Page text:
Queer Kiwi-born Jess Harlen’s newly-released debut album, Neon Heartache, comes after recent collaborations with roots band Blue King Brown and hip-hop act Muph & Plutonic. True to its title, Harlen’s own offering holds a fair bit of heartache.

“There’s definitely a very big bit of heartache in these songs. Some of the songs are a couple of years old, and some are fresh off the bat, so they’re from different heartaches,” she chuckled ruefully.

“The ‘neon’ is the beautiful, glowing part of my music, the ‘heartache’ is the suffering. It’s the big beautiful suffering, as a friend of mine very eloquently put it.”

The album brings to mind the soulful vibe of Sia’s 2001 debut, Healing Is Difficult, but Harlen said her influences went further back to the likes of Gladys Knight and Roberta Flack.

Harlen’s own brand of soul is more forward-thinking, with an admirable lyrical candour about her sexuality — love songs like Water To Sand don’t shy away from getting gender-specific. Did Harlen think twice about making her songs so clearly queer?

“Hell, yes. I totally went through that. I remember doing a tour where I drove from Melbourne to Brisbane, stopping at different venues on the way. There were a couple of regional, somewhat redneck shows where I decided I’d play my ‘straight set’, taking out all the ‘she’s and replacing them with ‘you’s,” she said, laughing at the memory.

“But when I was recording this album I thought, if I’m going to be shy about this and try and hide it, it’s going to be really difficult. I’m just going to go full steam ahead with it.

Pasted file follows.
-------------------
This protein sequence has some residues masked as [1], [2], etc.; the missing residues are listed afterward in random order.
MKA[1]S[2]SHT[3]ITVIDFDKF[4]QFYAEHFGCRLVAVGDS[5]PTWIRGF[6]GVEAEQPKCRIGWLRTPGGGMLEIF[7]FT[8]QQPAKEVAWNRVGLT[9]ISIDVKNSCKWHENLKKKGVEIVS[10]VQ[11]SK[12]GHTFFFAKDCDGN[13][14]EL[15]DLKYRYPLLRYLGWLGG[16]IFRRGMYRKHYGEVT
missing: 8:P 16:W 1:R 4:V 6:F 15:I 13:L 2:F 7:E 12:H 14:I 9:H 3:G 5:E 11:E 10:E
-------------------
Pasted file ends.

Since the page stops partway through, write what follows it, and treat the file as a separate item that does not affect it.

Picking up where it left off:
“It’s actually always bothered me, those songs by gay singers that are non-gender-specific. I want to describe things exactly as they feel and as they are. You can’t get away with just saying ‘you’ all the time.”

The album’s release has been accompanied by some stunning, colourful imagery, taken from the striking video to current single I Go, in which Harlen dons all manner of fluorescent make-up and headgear.

“We wanted to take it to the galactic levels that the song travels to,” she said.

The video also included some Maori symbols, in a nod to her Kiwi heritage.

“What you see in the clip, that headdress, with the drawing on my chin and the black lips, that is the legitimate design from my father’s tribe. It was drawn up by a master carver for our tribe.”

The Melbourne-based singer has been in Australia since she was three — long enough to lose all traces of an accent.

“I got rid of that pretty quickly. Kids tease you about it in school, so I thought I should straighten it out. It’s the only thing I’ve ever straightened out,” she quipped.

info: Neon Heartache (Plethora Records) is out now. Visit www.myspace.com/jessharlen

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